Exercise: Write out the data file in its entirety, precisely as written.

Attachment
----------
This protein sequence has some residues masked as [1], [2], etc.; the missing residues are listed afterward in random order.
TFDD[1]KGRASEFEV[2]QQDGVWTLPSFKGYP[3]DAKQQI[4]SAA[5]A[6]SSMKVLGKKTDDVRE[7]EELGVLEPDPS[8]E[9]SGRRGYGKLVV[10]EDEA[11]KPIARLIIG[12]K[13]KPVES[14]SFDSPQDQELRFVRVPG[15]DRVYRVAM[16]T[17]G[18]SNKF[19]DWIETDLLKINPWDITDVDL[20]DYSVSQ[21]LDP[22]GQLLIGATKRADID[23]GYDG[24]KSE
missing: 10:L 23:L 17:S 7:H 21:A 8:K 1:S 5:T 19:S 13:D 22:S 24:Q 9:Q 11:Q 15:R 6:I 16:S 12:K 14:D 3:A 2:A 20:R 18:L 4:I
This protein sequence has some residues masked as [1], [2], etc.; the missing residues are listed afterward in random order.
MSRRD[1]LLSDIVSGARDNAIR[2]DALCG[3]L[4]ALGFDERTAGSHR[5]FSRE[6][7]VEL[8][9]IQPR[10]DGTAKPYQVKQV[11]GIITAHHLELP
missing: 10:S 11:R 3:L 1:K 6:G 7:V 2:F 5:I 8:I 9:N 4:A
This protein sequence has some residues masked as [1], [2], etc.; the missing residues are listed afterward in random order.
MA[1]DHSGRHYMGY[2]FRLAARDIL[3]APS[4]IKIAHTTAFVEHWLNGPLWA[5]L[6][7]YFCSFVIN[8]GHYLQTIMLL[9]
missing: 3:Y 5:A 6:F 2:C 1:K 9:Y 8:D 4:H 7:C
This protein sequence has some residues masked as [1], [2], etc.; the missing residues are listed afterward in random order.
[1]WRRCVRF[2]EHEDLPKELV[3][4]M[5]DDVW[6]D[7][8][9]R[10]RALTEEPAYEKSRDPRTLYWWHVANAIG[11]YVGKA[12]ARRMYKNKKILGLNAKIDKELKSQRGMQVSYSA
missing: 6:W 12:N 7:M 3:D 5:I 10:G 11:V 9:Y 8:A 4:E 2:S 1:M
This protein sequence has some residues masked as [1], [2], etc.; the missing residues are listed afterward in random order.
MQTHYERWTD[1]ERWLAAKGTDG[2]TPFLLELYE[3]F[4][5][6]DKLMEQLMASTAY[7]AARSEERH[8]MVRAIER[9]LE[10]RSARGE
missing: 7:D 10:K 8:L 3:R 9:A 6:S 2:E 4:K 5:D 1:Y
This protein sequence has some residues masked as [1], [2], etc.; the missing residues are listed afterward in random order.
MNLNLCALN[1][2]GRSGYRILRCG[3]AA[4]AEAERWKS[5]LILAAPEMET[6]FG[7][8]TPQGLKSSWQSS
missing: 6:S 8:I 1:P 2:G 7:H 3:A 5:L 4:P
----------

This protein sequence has some residues masked as [1], [2], etc.; the missing residues are listed afterward in random order.
TFDD[1]KGRASEFEV[2]QQDGVWTLPSFKGYP[3]DAKQQI[4]SAA[5]A[6]SSMKVLGKKTDDVRE[7]EELGVLEPDPS[8]E[9]SGRRGYGKLVV[10]EDEA[11]KPIARLIIG[12]K[13]KPVES[14]SFDSPQDQELRFVRVPG[15]DRVYRVAM[16]T[17]G[18]SNKF[19]DWIETDLLKINPWDITDVDL[20]DYSVSQ[21]LDP[22]GQLLIGATKRADID[23]GYDG[24]KSE
missing: 10:L 23:L 17:S 7:H 21:A 8:K 1:S 5:T 19:S 13:D 22:S 24:Q 9:Q 11:Q 15:R 6:I 16:S 12:K 14:D 3:A 2:A 20:R 18:L 4:I
This protein sequence has some residues masked as [1], [2], etc.; the missing residues are listed afterward in random order.
MSRRD[1]LLSDIVSGARDNAIR[2]DALCG[3]L[4]ALGFDERTAGSHR[5]FSRE[6][7]VEL[8][9]IQPR[10]DGTAKPYQVKQV[11]GIITAHHLELP
missing: 10:S 11:R 3:L 1:K 6:G 7:V 2:F 5:I 8:I 9:N 4:A
This protein sequence has some residues masked as [1], [2], etc.; the missing residues are listed afterward in random order.
MA[1]DHSGRHYMGY[2]FRLAARDIL[3]APS[4]IKIAHTTAFVEHWLNGPLWA[5]L[6][7]YFCSFVIN[8]GHYLQTIMLL[9]
missing: 3:Y 5:A 6:F 2:C 1:K 9:Y 8:D 4:H 7:C
This protein sequence has some residues masked as [1], [2], etc.; the missing residues are listed afterward in random order.
[1]WRRCVRF[2]EHEDLPKELV[3][4]M[5]DDVW[6]D[7][8][9]R[10]RALTEEPAYEKSRDPRTLYWWHVANAIG[11]YVGKA[12]ARRMYKNKKILGLNAKIDKELKSQRGMQVSYSA
missing: 6:W 12:N 7:M 3:D 5:I 10:G 11:V 9:Y 8:A 4:E 2:S 1:M
This protein sequence has some residues masked as [1], [2], etc.; the missing residues are listed afterward in random order.
MQTHYERWTD[1]ERWLAAKGTDG[2]TPFLLELYE[3]F[4][5][6]DKLMEQLMASTAY[7]AARSEERH[8]MVRAIER[9]LE[10]RSARGE
missing: 7:D 10:K 8:L 3:R 9:A 6:S 2:E 4:K 5:D 1:Y
This protein sequence has some residues masked as [1], [2], etc.; the missing residues are listed afterward in random order.
MNLNLCALN[1][2]GRSGYRILRCG[3]AA[4]AEAERWKS[5]LILAAPEMET[6]FG[7][8]TPQGLKSSWQSS
missing: 6:S 8:I 1:P 2:G 7:H 3:A 5:L 4:P